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Biological-Genetic Influences & Criminal Behavior

Updated on July 13, 2016

Biology & Crime

This report will expound upon biological and genetic influences on criminality. I will discuss what the current beliefs are in regards to these subjects. Also, of concern will be the validity of the current information in regards to the subject matter.

Originally it was thought that certain biological traits had influence on criminality. This was called positivistic criminology and Lombroso was known as the founder of this theory. However, these early beliefs were founded at a time when there was very little technical or scientific knowledge available, (Wright et al., 2008). Yet this train of thought was not totally unfounded as the positivists’ did believe that criminality could be transferred from generation to generation which was later credited to genetics, (Lombroso-Ferrero, 1972).

Now geneticists have conducted familial studies on pairs of individuals and these studies have allowed them to better understand how much certain traits can be attributed to genes or whether the results are environmental, (Plomin, 1990). Studies of twins and genetics were preformed to see if there could be found differences in traits pertaining to criminality. For these studies monozygotic and dizygotic twins were studied. A concordance rate was found using penal and police records 35 percent of identical male twins and only 13 percent of fraternal twins showed concordance towards criminality. Although most studies preformed between the 1800’s and 1900’s were in agreement some did not concur. However, researchers believe that the majority of evidence proved that criminality had a genetic base, (Dalgaard & Kringlen, 1976).

More contemporary studies have been performed by researchers and it was found that heritability and behavioral problems to be attributed to genetics. Also creativity, scholastic achievement and learning disabilities were found to have at least partial genetic roots, (Plomin, 1990). Another study conducted of 256 twin pairs showed that shared environmental influences were not related to delinquent behavior but that genes and non-shared environmental factors were, (Rowe, 1986). Furthermore, according to Wright, he mentioned that if evidence failed in proving that criminality and genetics had considerable correlating factors that he and his colleagues would have mentioned it, (Wright et al., 2008).

Of all of the current research conducted on the brain and criminality it should be known that results are still considered preliminary and not yet well established, (Wright et al., 2008). It has been found that most studies implicate problems with the frontal and temporal regions of the brain to be associated with criminality; however, Wright and his colleagues believe that the limbic system has more importance relating to criminality, (Wright et al., 2008). From my studies it seems that any dysfunction of any area of the brain can be related to behavioral problems and contribute towards criminality in one way or another either directly or indirectly. Wherefore; there is a definite relationship between criminality and biological functions. It has also been proven that genetics and criminality are directly related to a certain degree.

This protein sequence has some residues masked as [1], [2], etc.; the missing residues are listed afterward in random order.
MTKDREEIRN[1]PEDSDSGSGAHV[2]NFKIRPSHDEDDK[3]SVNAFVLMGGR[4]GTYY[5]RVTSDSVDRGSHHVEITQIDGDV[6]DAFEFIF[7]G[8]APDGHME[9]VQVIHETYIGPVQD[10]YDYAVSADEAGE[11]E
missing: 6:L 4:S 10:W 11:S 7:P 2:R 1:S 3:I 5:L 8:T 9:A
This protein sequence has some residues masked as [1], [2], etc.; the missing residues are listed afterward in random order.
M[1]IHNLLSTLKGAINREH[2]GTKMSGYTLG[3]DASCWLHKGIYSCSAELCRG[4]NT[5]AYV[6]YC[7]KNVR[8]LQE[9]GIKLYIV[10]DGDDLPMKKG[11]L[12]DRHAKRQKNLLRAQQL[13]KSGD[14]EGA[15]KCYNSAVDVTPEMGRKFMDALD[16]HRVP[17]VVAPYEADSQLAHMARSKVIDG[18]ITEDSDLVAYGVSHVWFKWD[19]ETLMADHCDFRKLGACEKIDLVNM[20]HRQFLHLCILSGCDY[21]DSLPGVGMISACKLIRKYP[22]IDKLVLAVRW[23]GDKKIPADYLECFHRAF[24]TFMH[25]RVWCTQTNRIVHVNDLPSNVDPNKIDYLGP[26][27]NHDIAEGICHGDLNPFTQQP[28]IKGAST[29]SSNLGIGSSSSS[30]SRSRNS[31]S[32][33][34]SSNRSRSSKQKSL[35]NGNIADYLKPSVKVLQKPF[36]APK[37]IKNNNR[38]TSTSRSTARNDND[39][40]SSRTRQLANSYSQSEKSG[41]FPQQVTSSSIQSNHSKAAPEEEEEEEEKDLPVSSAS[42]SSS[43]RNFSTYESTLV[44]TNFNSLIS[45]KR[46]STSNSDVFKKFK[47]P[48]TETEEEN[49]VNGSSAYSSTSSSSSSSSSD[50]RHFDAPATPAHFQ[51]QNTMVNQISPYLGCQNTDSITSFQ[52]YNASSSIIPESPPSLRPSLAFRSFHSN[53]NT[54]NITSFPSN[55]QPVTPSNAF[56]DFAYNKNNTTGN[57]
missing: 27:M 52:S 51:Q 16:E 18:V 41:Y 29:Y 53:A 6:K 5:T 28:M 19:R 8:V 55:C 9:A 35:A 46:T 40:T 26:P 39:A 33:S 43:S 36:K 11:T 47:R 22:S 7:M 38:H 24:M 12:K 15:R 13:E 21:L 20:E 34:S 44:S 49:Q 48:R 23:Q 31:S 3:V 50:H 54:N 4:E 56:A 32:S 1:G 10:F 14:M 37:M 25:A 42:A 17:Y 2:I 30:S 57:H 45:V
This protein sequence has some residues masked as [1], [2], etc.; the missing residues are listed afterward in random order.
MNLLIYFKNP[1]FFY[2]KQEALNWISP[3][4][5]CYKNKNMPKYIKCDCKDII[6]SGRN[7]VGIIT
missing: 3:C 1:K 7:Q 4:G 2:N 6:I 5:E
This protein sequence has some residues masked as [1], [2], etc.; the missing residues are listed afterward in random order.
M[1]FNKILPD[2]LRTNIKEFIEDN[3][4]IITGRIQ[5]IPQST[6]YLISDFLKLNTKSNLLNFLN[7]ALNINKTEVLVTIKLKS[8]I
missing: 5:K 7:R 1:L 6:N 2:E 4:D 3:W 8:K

Genetics and criminality is one of the most widely disagreed upon fields of study within the realm of criminology. Some of the theories are very hard to believe in while others seem to make logical sense. For example; genetic or inherent traits that influence criminal behavior is harder to validate than other genetic factors such as learning disabilities and such. If a person has been found to have mental health problems or learning disabilities, then often they can end up a law breaker. Also, people with lower IQ’s tend to be more at risk than do people with a higher level of intelligence. Still, it is a fact that there is no genetic test that can be performed on an unborn child that will let us know how susceptible to crime the child will be if they are born.

Works Cited

Dalgaard, O. S., & Kringlen, E. (1976). A Norwegian study of criminality. British Journal of Criminology, 16, 213-232.

Lombroso-Ferrero, G. (1972). Lombroso’s criminal man. Montelair, NJ: Patterson Smith.

Plomin, R. (1990). Nature and nurture: An introduction to human behavioral genetics. Pacific Grove, CA: Brooks/Cole.

Rowe, D. C. (1986). Genetic and environmental components of antisocial behavior: A study of 265 twin pairs. Criminology, 24 (3), 513-532.

Wright, J. P., Tibbetts, S. G., & Daigle, L. E. (2008). Criminals in the making. Criminality across the course.

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    • rob211rp profile image
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      Robert 5 years ago from Boise, ID.

      This is a fairly new field of study but there is a substantial amount of research indicating that brain injuries or problems with the brain can be indicative of possible criminal behavior. For more information on this subject see Kevin M. Beaver's text Biosocial Criminology.

    • Brownie83 profile image

      Kelly (Brown) Wagner 5 years ago from Arvada, Colorado

      I'd be interested to know what studies you've done on biological-genetic influences & criminal behavior. I've had my share of caring for frontal lobe injuries and TBI's: They're all different but the same if you've ever cared for one. Even if there was a genetic test to determine who would have criminalistic behaviors, how would we use it and would that act be criminalistic in itself? Just a thought, interesting hub.